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Experts: Coronavirus measures could increase alcoholism, social problems

The novel coronavirus crisis could be putting a financial and social strain on families and people who live alone.

Image: Teemu Salonen / Lehtikuva
Yle News

As people get used to telecommuting, home schooling and social distancing during the novel coronavirus pandemic, experts say they fear that substance abuse and child welfare problems could escalate.

Helsinki mayor Jan Vapaavuori has already expressed concern about a potential social crisis brewing as people grapple with new ways of living.

"We have understood that this is a major health and economic risk, but I fear that the social aspect could be the most difficult. Isolation, alcohol and the national Finnish character are a problematic equation," Vapaavuori told Yle's Ykkösaamu discussion programme.

Harri Seppälä, substance abuse medical chief for private health provider Terveystalo, told news agency STT that he shares similar concerns about the negative fallout from the economic crisis incurred by the pandemic.

"If there is a lot of unemployment and bankruptcies, it will absolutely be reflected in people not doing well. It could be a tough situation if public finances that were not in great shape to begin with, were to radically worsen, while at the same time the need for different support systems and services increased," Seppälä noted.

Outsiders don't know how kids are doing

According to Seppälä, the partial state of emergency that has forced people to largely remain inside four walls is also a risk factor for increased alcohol consumption.

"Normal social life is on hold and social controls are gone. Even people who have no substance abuse problems might drink more. Especially for people who are already on the risk threshold for alcohol abuse, the journey to substance abuse is significantly higher than for moderate users," he pointed out.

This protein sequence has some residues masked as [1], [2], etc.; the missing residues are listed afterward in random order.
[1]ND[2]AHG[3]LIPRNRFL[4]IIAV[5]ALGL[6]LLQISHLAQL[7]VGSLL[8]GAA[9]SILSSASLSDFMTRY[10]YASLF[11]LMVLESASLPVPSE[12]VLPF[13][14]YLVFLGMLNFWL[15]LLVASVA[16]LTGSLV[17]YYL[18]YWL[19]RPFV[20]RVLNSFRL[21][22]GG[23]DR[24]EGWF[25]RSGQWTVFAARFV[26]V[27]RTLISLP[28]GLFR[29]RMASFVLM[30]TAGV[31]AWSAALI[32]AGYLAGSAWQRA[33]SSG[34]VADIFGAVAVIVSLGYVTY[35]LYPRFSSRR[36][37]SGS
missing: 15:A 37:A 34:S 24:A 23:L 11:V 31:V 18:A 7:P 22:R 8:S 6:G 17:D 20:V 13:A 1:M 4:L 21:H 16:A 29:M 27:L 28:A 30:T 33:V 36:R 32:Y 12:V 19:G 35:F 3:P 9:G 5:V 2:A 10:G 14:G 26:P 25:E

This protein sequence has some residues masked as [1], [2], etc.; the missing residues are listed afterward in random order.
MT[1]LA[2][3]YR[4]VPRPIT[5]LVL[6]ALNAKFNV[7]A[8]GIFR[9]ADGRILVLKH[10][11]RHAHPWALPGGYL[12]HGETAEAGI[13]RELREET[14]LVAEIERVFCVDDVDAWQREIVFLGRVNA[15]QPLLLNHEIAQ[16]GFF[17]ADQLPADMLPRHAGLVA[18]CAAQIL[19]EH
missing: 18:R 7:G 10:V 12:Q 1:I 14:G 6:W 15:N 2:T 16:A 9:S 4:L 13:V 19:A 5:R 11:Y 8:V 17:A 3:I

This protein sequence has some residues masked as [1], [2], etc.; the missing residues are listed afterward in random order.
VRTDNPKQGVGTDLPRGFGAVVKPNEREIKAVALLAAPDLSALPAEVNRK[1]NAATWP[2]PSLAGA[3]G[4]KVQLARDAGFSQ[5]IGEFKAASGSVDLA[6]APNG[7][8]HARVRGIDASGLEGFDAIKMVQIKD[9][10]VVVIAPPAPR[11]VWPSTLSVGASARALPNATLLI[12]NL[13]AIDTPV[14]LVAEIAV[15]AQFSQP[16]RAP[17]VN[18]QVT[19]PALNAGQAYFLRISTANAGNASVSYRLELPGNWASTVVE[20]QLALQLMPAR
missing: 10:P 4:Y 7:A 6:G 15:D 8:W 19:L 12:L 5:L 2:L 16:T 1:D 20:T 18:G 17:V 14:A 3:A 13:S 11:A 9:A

Sepplä noted that many alcohol abusers can function at work, but in a state of emergency even this could fail.

"The social control you have at the workplace is not present during remote work, so colleagues or bosses don't see what shape you're in. During the evening you might consume more than you planned, thinking that it wouldn't matter in the morning and that you can be a bit more tired," he explained.

The substance abuse medical chief said that he is also worried about the impact of the epidemic on child welfare, an area that he said would be equally affected by a lack of social controls.

"An adult on the outside would not necessarily see how children are faring, whether or not they are properly dressed and how they behave. Now that we have been asked to stay at home, we cannot see [what's happening] there," he noted.

Busy mental health hotlines

Mental Health Finland (Mieli) said that coronavirus accounted for just 1.3 percent of calls to nationwide mental health hotlines. However between 16 and 22 March, that proportion soared to more than 15 percent.

"People are distressed and wondering how to get through this. Some calls are from young women with anxiety. There are also younger people calling for ideas about how to pass the time in isolation," Mieli crisis director Outi Ruishalme said.

She added that the subject of coronavirus also surfaced increasingly in youth chat services. She observed that the burden on social services would depend largely on how long the pandemic and the related state of emergency continue.

The crisis is expected to be especially hard on families with a prior history of substance abuse and mental health problems, and which need support from child welfare services. According to Ruishalme for many children growing up in problem families, contact with the outside world is important. However the crisis has now put school and hobbies on ice.

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